Travelers eager to reach the Grand Strand and enjoy a weekend of vacation in Myrtle Beach will frequently opt for the interstate route from Columbia. But twenty years ago I-20 didn’t exist and vacationers were left to take either Highway 501 from Florence or Highway 378 from Columbia. Although mostly forgotten today the route from Columbia to Myrtle Beach includes the state’s only national park, an exciting town, and lots of hidden destinations along the way.
The road trip begins at Exit 5 off I-77 onto Bluff Road. This isn’t Highway 378, but for the moment it’s something better. At this point Columbia will only exist in the rear view mirror so if you’re keen on turning back and exploring the city check out this guide on 36 Hours in Columbia, South Carolina.
Congaree National Park is the only national park in South Carolina. Less than 14 miles from the interstate it’s also easily accessible. The national park is a great detour off Highway 378 and certainly a place you should visit if you have never been.
The national park is built along a low-lying swamp off the Congaree River. It’s a haven for wildlife, excellent place for kayaking and canoeing, and features several nice hiking trails. The Harry Hampton Visitor Center has a nice museum explaining the importance of the park and the unique forest (with massive trees), restroom facilities, and there is usually a ranger around to answer questions.
The 2.4-mile Boardwalk Loop Trail begins behind the visitor center. The trail loops around a good portion of the forest with the Lower Boardwalk just inches above the swampy forest bed. The furthest point away from the visitor center on the loop trail is an observation deck overlooking Weston Lake. Along the way visitors will frequently spot owls, deer, squirrels, and snakes. This is an excellent and easy trail to hike if you are only making a short stop during a road trip to the beach (and was in fact the first trail I hiked in this park when I made a short stop on my way to the beach years ago).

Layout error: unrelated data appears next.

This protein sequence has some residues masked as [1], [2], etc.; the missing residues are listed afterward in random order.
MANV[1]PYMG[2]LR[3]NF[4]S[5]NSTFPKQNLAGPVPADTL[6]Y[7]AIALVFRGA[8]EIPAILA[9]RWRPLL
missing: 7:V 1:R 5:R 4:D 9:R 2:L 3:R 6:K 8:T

About 40 miles from the national park, the Swan Lake Iris Gardens is another great opportunity to get outside and enjoy a hike. The Sumter Visitor Center is located in a small brick building beside the large parking lot so be sure to pop inside to find more things to do in the area.
The Swan Lake has a concrete path looping around for about a 1.5-mile walk. From all points on the path you can see the gorgeous lake and the dozens of species of swans that live there year-round. You’ll also see a good number of turtles, ducks, and geese that call this lake home.
At the end of the lake nearest the highway there is a pedestrian bridge crossing over to another, more secluded area of the park. There is an elevator on either end of the bridge if you need it. Once on the other side a trail with wooden foot bridges crosses over several sections of a more swampy area of the park. You’ll see the same kind of wildlife you saw around the lake, but here the vegetation is thicker and trees closer, wrapping you up in nature and helping you forget you’re in the middle of town.
Sumter is one of the most amazing hidden destinations you’ll ever find in South Carolina. Once upon a time it was on the main route for just about anyone in the mountains wanting to visit Myrtle Beach, but today most of those people (generations later) bypass this town entirely.
The downtown area is small but charming, and with a new hotel under construction it is soon to be a destination. The Sumter Opera House has been at the heart of downtown since 1895. The 550-seat theater features concerts and movies throughout the year (they have $1 movies on Thursdays and Fridays). Along the three blocks of Main Street are a few local shops and restaurants; Sidebar is one of the best with great southern food and mixed drinks with a comfortable outdoor seating area.